Another important change, she explained, is setting specific criteria for conditional use permits for each district to help guide the Board of Zoning Appeals as they consider conditional use permits.
There were more questions than comments during the public comment part of the hearing. Ron DiPaolo asked whether metal fabrication would still be permitted in a I-1 district. Mattei said it would be, provided it is done inside a building.
Andy Wolfe asked about conditional uses. In the new rules, Mattei said, each district has specific permitted conditional uses in that district. Zoning inspector Ralph Reeb added that if you received a conditional use permit for a gas station you couldn’t use it to construct strip mall.
Wolfe is concerned about the 12 month limitation if the conditional use activity stops. If the stoppage exceeds 12 months, the conditional use permit is lost and the property reverts back to the limitations set by its district. Wolfe suggested extending that time to perhaps 24 months to cover those situations involving an estate or bankruptcy. He said it often takes more than 12 months to resolve those issues. Those changes would be up to the zoning commission or trustees, Mattei said.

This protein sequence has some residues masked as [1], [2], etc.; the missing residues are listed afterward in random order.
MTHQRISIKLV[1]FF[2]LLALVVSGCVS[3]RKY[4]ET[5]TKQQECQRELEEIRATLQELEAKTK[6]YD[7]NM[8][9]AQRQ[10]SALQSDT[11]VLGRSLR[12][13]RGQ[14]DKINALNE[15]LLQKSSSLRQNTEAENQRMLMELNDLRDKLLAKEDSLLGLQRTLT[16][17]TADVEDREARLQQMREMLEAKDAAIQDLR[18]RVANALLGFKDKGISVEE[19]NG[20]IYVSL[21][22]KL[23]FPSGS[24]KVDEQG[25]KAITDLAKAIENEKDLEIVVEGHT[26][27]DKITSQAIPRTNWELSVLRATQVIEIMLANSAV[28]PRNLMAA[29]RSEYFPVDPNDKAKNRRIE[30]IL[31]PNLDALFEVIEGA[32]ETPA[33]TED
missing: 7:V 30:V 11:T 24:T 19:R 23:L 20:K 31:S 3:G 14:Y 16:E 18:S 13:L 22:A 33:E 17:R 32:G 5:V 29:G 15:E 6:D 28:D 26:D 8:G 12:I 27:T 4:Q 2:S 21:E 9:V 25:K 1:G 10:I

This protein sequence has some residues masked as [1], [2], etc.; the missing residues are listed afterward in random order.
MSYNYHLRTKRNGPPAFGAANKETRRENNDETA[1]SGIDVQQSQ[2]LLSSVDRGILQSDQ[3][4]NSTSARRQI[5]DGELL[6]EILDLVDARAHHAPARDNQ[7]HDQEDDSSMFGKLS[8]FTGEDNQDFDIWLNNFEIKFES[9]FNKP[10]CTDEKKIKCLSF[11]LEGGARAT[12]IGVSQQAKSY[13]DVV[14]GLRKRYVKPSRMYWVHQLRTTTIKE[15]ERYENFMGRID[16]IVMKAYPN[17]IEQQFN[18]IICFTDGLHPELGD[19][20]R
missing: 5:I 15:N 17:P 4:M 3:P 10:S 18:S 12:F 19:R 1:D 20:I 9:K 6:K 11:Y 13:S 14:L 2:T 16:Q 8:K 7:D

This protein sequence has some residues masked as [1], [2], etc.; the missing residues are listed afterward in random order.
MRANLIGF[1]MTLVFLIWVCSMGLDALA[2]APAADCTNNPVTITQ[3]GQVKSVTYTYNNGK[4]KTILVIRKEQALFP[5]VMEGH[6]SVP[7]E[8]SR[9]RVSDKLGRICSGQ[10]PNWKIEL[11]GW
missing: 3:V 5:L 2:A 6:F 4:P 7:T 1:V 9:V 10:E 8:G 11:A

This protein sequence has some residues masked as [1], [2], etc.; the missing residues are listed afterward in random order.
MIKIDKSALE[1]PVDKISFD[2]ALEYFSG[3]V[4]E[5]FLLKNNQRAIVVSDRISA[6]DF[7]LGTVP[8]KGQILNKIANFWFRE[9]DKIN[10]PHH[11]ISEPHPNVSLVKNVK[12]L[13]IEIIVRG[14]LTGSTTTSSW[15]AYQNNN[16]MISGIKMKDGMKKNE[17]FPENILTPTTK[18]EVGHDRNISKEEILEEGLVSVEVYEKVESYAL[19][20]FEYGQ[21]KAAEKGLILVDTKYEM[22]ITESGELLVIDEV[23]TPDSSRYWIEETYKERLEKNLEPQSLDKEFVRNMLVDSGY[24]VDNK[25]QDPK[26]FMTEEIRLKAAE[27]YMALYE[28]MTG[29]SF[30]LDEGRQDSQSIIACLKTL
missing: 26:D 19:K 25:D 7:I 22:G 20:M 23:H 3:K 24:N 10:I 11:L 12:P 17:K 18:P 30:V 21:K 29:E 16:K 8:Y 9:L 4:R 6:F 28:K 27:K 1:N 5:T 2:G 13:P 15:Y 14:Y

“I think the zoning code will be much better,” Larry Neeley said. “I think we will see a lot of PUD’s in the future.” He went on to ask why the agricultural security areas aren’t shown on the zoning map. Commission chair Mike Wolfe said they only wanted permanent changes to go on the zoning map. Agricultural security zone designations only last for 10 years, he said. Neeley believes it is an important designation and it does limit the property owner’s options.
After a brief recess, commission members, without any discussion, unanimously recommended that trustees approve the revised zoning regulations and map as presented.
Reeb suggested that commission members cancel their November and December meetings, given their heavy meeting schedule this year. His suggestion was quickly accepted.